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Re: [Amps] How to read the 3-500Z spec sheet?

To: <>, <>, <>
Subject: Re: [Amps] How to read the 3-500Z spec sheet?
From: "Carl" <>
Date: Sun, 23 May 2010 11:16:49 -0400
List-post: <">>
At 2700V @ 400 ma it doesnt matter if its CCS or not, thats all the tube 
will do safely in SSB service especially in an AL-80 series with marginal 
cooling. Anything over 700W or so is pushing its longevity.  Ameritron 
doesnt care that the manual says 600ma and 1000W PEP, they sell tubes 

And dont try and judge a safe color with a graphite anode, there shouldnt be 
any in SSB service and only for a short time during tuneup.

I wouldnt consider a Chinese tube at CCS anyway over 2200V.


----- Original Message ----- 
From: <>
To: <>; <>
Sent: Sunday, May 23, 2010 10:29 AM
Subject: Re: [Amps] How to read the 3-500Z spec sheet?

> Rob, You have to remember that the tube ratings are for CCS not SSB or CW
> service.  CCS service is 100% duty cycle, SSB is 30% duty cycle and CW is
> about 45% duty cycle.  It is not the higher plate current nor the higher
> grid current during the cycle that kills the tube, it is the constant over 
> the
> top plate dissipation that kills the tube.  Running an AL-80B at 1000 
> watts
> output on SSB will barely show much anode color compared to the same anode
> color  at CCS rating at 750 watts output.  That amp was rated by it's
> designer  W8JI and he sure knows what he is doing.  I tend to agree with 
> him
> since I  pay close attention to the tube anode color with a pair of 
> 3-500's
> running at  1500 watts PEP on SSB.  Although that would be in the rating 
> of the
> tube  anyway.  In fact henry I believe rated one of their 3-500 amps at 
> 2000
> watts output on SSB, so that is in line with Ameritron's claim.
> In a message dated 5/23/2010 10:18:54 A.M. Eastern Daylight Time,
> writes:
> you say  you are getting 400 w. with 520 ma Ip.  I think that's 120 ma
> over the  max Ip for a single 3-500 so you're possibly in trouble  right
> there.
> you say you increase drive and get no more suds which  means the tube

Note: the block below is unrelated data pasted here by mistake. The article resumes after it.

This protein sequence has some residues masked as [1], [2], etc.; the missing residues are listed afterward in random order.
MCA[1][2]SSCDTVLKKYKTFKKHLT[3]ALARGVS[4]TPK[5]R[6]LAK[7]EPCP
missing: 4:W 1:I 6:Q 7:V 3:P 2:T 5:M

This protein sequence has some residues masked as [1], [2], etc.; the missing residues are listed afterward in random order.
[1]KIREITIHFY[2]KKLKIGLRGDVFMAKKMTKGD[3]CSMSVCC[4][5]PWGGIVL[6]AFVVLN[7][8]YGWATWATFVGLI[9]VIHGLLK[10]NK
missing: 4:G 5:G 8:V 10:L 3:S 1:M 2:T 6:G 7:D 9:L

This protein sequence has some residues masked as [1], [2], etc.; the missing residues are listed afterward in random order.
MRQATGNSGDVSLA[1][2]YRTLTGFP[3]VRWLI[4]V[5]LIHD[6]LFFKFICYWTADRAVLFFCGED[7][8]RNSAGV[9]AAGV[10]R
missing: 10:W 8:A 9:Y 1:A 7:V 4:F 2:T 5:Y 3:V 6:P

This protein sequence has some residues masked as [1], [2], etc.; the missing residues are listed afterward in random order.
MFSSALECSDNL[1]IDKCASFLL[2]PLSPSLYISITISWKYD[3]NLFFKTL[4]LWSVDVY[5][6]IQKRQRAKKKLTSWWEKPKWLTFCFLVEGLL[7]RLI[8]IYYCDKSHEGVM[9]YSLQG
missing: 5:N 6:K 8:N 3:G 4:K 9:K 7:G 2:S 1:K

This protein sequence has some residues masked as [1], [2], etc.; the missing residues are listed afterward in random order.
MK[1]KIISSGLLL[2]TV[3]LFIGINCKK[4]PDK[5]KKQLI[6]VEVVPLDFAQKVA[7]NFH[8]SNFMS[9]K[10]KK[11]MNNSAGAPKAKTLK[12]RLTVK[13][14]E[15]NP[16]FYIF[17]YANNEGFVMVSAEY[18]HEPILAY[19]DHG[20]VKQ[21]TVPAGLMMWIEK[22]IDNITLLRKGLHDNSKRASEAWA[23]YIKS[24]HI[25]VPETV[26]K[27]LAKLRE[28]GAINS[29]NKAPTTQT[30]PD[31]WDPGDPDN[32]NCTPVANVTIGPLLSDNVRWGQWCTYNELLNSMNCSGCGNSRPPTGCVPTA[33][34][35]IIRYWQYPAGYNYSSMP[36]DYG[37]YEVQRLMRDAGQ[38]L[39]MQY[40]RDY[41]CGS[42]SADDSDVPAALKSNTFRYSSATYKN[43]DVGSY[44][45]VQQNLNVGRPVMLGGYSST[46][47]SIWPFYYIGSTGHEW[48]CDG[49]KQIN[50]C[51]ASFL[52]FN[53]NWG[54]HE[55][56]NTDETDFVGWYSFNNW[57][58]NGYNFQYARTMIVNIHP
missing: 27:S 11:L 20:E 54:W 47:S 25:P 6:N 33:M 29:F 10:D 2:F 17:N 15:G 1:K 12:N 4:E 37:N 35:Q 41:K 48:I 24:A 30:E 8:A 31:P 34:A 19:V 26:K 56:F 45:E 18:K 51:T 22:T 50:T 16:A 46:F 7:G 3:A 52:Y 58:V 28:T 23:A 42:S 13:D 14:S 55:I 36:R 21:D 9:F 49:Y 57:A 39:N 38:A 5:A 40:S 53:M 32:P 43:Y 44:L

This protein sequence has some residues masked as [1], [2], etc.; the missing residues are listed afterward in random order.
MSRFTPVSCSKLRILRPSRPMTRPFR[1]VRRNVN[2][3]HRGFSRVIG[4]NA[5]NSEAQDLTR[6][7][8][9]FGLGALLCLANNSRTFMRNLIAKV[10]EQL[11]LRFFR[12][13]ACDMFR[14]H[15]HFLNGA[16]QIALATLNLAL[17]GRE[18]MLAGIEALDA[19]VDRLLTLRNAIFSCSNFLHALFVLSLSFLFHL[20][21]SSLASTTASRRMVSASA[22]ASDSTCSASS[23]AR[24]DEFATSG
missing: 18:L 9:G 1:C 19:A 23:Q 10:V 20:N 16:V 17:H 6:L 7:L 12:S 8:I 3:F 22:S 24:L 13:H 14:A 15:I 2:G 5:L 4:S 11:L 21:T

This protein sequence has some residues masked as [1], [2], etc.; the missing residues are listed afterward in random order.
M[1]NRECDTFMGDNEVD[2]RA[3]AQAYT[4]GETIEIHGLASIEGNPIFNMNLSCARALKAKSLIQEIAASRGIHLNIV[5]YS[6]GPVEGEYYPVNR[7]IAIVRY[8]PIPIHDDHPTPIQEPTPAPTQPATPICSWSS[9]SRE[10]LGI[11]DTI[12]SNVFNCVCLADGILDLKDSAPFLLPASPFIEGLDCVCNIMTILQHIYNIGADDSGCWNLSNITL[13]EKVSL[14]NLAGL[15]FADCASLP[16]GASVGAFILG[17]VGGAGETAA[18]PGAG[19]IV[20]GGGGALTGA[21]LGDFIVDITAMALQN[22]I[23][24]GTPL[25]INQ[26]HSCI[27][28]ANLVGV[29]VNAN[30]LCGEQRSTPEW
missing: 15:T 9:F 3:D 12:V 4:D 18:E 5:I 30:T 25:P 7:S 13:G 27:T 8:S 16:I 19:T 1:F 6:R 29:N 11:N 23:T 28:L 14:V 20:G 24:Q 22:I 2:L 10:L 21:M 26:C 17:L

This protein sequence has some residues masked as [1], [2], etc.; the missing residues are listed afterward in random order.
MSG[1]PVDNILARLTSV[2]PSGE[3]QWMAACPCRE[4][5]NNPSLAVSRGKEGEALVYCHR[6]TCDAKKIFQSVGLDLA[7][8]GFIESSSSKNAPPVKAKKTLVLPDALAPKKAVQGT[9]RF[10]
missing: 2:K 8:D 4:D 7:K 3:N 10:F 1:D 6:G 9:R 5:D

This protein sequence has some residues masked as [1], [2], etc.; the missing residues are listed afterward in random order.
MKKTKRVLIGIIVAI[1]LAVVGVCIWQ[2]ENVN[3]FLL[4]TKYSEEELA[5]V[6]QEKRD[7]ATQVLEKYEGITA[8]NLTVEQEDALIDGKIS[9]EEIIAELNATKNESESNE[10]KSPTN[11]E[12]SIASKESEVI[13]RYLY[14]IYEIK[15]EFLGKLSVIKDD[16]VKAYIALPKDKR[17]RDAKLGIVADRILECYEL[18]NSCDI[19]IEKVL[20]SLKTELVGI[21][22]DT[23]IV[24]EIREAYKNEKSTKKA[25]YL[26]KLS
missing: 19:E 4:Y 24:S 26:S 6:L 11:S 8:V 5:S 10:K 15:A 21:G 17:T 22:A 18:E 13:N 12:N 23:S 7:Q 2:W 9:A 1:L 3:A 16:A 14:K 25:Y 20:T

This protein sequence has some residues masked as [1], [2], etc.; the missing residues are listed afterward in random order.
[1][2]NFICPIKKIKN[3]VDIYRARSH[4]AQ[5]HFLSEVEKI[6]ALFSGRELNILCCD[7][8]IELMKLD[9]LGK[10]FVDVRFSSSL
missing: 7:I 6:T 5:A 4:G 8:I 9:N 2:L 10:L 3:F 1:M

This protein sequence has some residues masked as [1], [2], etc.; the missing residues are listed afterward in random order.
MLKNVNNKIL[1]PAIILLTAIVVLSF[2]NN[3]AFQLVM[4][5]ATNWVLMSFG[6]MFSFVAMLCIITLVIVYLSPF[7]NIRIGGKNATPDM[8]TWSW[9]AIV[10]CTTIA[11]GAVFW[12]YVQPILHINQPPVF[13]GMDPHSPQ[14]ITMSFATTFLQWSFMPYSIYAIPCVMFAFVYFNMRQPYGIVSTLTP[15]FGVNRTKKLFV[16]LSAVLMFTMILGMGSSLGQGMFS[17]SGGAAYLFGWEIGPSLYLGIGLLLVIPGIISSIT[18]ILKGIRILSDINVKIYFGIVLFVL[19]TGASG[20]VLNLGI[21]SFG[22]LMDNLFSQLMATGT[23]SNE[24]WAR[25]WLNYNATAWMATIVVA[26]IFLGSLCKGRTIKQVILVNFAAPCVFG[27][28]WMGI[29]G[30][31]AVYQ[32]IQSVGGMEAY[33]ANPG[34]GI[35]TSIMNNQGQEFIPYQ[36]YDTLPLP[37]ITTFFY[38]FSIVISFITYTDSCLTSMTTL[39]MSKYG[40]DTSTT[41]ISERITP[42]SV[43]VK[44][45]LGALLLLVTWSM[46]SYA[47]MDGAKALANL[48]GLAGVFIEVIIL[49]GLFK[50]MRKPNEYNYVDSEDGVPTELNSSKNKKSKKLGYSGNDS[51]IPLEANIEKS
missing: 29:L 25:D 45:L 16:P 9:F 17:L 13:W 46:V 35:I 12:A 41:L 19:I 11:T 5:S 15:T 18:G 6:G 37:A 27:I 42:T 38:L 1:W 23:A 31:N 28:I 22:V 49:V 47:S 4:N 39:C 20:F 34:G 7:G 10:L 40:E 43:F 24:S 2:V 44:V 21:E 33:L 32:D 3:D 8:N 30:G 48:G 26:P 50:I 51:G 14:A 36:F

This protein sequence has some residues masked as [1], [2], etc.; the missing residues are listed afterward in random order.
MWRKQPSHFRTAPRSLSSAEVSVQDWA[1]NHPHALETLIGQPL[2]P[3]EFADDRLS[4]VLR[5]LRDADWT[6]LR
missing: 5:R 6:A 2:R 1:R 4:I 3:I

> is probably saturated.
> An AL-80B on any band putting  out 900 w. is a bad idea regardless of
> what Ameritron says.  It is a  lot easier to _sell_ a "1 KW amp" than
> it is a 700 w. amp, which is what  the AL80B really is (actually that
> power output is optimistic) unless you  don't mind getting a new 3-500
> every few years.   If you consider  the max rated plate current of a
> single 3-500 (400 ma) and look at the  specified power supply v. in
> that amp (2700 v. no load as I recall) and  figure it sags down to 2400
> under load and assume 70% efficiency (giving  them the benefit of the
> doubt) you get a choice of either abusing the poor  single 3-500 or
> discovering some promotional hype license is being taken  (In ham
> radio?  You gotta be kidding me!).   That amp is  probably what is
> keeping 3-500zg rolling out of some tube plant in China,  so maybe we
> should all be glad.   Every time I work some ham  operating that amp
> and driving it over 700 w. I politely tell him what's  happening and
> get either anger or the guy never comes back to  me.   3-500 used to be
> sort of cheap for the watts but they are  getting expensive now.  Oh
> well it's not my money.
> But, back to  your point, I'd drop the drive down to where you are
> getting < 400 ma on  the plate and be happy.  How much power does it
> take to have a QSO on  6 m. anyway.  I have never operated that band
> but I thought the "magic  band" either let you have a QSO with 59 copy
> and 1/2 watt, or no amount of  power would get through.  Nothing in
> between.
> As for 100%  duty cycle, if the cooling is stock, you probably want to
> put in a fan that  moves more air.  No matter what you do, 520 ma is
> too much plate  current.
> 73
> Rob
> K5UJ
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